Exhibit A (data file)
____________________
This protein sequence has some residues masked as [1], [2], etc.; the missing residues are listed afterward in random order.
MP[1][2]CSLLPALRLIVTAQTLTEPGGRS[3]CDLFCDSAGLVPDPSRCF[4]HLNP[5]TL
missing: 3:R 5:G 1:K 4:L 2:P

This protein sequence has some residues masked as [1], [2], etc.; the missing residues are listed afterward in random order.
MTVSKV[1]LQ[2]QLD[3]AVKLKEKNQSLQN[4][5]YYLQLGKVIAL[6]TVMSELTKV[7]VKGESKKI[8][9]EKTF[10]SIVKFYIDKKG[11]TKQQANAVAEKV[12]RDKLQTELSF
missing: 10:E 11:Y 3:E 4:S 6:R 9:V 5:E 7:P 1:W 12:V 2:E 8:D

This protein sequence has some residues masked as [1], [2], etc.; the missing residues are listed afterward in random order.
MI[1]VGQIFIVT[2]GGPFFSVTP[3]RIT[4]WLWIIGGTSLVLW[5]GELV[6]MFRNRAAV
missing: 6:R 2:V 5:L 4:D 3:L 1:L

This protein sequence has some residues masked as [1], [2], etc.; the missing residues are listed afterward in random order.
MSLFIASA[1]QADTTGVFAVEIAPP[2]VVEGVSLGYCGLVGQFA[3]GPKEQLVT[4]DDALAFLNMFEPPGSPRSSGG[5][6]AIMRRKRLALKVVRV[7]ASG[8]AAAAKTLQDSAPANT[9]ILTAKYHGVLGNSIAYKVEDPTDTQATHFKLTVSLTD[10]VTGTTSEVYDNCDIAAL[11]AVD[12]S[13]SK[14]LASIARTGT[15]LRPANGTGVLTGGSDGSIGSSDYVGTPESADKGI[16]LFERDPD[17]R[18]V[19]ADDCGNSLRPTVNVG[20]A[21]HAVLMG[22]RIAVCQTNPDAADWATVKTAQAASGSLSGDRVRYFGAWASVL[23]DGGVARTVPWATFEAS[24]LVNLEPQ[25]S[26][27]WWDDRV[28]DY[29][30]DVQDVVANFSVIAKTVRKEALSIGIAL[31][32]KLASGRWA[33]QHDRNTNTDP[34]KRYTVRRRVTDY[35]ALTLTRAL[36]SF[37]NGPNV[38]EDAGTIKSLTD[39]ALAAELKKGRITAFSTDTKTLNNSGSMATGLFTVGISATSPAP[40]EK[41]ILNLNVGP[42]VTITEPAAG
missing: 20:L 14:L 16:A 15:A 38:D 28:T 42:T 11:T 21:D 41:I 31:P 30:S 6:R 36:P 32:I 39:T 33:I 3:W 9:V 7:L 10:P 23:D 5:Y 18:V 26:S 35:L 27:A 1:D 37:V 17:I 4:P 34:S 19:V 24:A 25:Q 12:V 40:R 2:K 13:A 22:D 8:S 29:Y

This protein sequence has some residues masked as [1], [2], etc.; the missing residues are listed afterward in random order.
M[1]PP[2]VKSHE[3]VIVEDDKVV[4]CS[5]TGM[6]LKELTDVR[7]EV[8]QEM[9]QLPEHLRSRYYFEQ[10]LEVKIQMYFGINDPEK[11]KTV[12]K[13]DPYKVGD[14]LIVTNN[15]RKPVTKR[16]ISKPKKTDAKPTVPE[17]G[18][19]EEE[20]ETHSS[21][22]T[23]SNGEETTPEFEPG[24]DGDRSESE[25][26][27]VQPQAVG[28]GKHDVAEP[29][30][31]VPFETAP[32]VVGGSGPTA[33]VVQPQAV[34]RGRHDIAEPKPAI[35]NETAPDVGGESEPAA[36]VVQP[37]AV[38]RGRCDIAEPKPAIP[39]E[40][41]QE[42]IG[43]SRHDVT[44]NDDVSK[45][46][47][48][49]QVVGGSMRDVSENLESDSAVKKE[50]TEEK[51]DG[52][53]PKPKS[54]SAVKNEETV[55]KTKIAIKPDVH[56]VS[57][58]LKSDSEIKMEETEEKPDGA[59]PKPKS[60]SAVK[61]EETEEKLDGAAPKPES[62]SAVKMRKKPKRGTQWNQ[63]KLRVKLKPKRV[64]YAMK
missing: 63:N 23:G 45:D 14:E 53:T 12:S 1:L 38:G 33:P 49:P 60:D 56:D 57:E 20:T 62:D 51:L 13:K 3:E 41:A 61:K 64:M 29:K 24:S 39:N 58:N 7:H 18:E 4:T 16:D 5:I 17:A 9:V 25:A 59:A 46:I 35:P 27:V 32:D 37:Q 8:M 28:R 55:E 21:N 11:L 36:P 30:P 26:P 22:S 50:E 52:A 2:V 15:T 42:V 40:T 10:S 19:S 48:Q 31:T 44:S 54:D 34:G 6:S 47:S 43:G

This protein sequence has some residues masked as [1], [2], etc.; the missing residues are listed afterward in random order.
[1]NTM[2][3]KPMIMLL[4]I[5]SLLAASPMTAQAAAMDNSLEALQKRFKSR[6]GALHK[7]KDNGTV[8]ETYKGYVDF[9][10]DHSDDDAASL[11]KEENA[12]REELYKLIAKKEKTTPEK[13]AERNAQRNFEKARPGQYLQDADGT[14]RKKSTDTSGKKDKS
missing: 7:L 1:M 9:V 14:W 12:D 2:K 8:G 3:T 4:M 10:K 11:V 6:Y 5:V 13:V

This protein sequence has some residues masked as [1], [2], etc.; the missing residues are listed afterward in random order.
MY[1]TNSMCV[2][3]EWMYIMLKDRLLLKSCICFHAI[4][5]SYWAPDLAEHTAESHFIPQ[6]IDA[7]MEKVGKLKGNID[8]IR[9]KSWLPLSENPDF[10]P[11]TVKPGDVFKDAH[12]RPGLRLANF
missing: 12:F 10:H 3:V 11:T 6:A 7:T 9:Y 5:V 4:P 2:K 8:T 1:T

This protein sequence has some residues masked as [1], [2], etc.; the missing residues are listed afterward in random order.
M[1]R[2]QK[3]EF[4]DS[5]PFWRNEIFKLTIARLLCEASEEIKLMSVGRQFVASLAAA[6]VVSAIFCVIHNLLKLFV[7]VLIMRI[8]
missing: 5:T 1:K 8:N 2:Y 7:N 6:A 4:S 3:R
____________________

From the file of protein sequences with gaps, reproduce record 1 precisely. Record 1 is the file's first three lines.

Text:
This protein sequence has some residues masked as [1], [2], etc.; the missing residues are listed afterward in random order.
MP[1][2]CSLLPALRLIVTAQTLTEPGGRS[3]CDLFCDSAGLVPDPSRCF[4]HLNP[5]TL
missing: 3:R 5:G 1:K 4:L 2:P